FLAGSTAFF, Ariz. (AP) — The U.S. Treasury Department said Tuesday that it will begin doling out billions to help tribes respond and recover from the coronavirus more than a week after a congressional deadline and after being sued over who is eligible for the money.
The $2.2 trillion federal rescue package approved in late March set aside $8 billion for tribal governments. The money was supposed to be distributed by April 26, but the Treasury Department said it was grappling with how to do it.
Tribes sued the agency to keep the money from going to Alaska Native corporations, which own most Native lands in the state under a 1971 settlement but are not tribal governments. U.S. District Judge Amit Mehta in Washington, D.C., gave the tribes a victory last week by limiting the funding to the country’s 574 federally recognized tribes while he settles the question of eligibility.
The state finance minister of Germany’s Hesse region, which includes Frankfurt, has been found dead. Authorities said he appears to have killed himself and the state’s governor suggested Sunday that he was in despair over the fallout from the coronavirus crisis.
The body of Thomas Schaefer, a 54-year-old member of Chancellor Angela Merkel’s Christian Democratic Union, was found Saturday on railway tracks at Hochheim, near Frankfurt.
Police and prosecutors said that factors including questioning of witnesses and their own observations at the scene led them to conclude that Schaefer killed himself.
April 24, 2019 Thomas Schäfer (CDU), Minister of Finance of Hesse in Frankfurt, Germany. (AP)
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State governor Volker Bouffier linked Schaefer’s death to the virus crisis on Sunday.
Bulgarian boxer Pulev to donate half money of heavyweight title fight to virus medics
Monday, April 06, 2020, 15:05 By Xinhua
Bulgaria’s Kubrat Pulev is seen during a press conference at the Principality Stadium in Cardiff on Sept 11, 2017 during an event to promote his heavyweight world title boxing match against champion Britain’s Anthony Joshua. (GEOFF CADDICK / AFP)
SOFIA – Bulgarian boxer Kubrat Pulev, the IBF’s world heavyweight title challenger, said he will donate half of his money from the fight against Briton Anthony Joshua to help medical workers fight the coronavirus.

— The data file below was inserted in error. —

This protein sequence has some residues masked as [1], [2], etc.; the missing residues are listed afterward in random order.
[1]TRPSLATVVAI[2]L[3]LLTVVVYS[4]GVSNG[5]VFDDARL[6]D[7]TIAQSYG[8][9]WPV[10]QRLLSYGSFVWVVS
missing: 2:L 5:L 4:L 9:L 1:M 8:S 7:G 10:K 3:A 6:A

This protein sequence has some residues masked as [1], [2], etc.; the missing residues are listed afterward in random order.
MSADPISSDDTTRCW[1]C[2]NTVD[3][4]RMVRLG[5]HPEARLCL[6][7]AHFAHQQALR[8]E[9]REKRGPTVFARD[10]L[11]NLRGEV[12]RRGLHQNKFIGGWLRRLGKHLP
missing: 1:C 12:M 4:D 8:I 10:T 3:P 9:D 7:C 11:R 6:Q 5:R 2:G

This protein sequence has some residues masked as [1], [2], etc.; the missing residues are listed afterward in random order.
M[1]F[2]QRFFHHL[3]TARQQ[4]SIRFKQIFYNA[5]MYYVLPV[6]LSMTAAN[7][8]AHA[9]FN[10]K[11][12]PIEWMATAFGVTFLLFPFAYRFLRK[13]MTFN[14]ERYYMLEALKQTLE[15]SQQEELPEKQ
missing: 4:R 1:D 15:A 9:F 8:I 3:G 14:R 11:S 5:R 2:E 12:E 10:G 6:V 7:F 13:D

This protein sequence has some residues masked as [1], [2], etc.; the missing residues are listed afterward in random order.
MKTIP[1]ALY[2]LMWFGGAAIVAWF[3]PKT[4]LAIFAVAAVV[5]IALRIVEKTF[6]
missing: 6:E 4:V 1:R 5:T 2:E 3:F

Pulev, 38, is expected to earn around five million US dollars from the fight, which has been postponed due to the pandemic.
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THE HAGUE, April 1 — Dutch Finance Minister Wopke Hoekstra acknowledged yesterday that the Netherlands and some other EU countries had not expressed much empathy for southern Europe’s battle against Covid-19, but still declined to back common bonds.
Hoekstra spoke with private broadcaster RTLZ in reference to a meeting of eurozone finance ministers last Thursday where northern countries rejected a request by others for a common bond issuance to help countries like Italy and Spain weather the crisis.
“We were not empathetic enough, to the point that it has raised resistance,” Hoekstra told RTLZ.
“We did not succeed in conveying what it is we want to do,” he added.
Hard-hit countries including Italy and Spain called for eurozone
Filthy lucre: Paper money shunned for fear of virus spread
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Posted: 8:15 PM, Mar 20, 2020
This picture taken with a slow shutter speed shows an electronic billboard information as traveler's advice about the coronavirus at the arrival hall from Beijing at Charles de Gaulle airport, north of Paris, early Monday, Jan. 27, 2020. France's government announced Sunday it will repatriate up to hundreds of French citizens from the Chinese city of Wuhan, the epicenter of a deadly new virus. (AP Photo/Kamil Zihnioglu)
In a world suffering a pandemic, cash is no longer king.
A growing number of businesses and individuals worldwide have stopped using banknotes in fear that physical currency, handled by tens of thousands of people over their useful life, could be a vector for the spreading the coronavirus.
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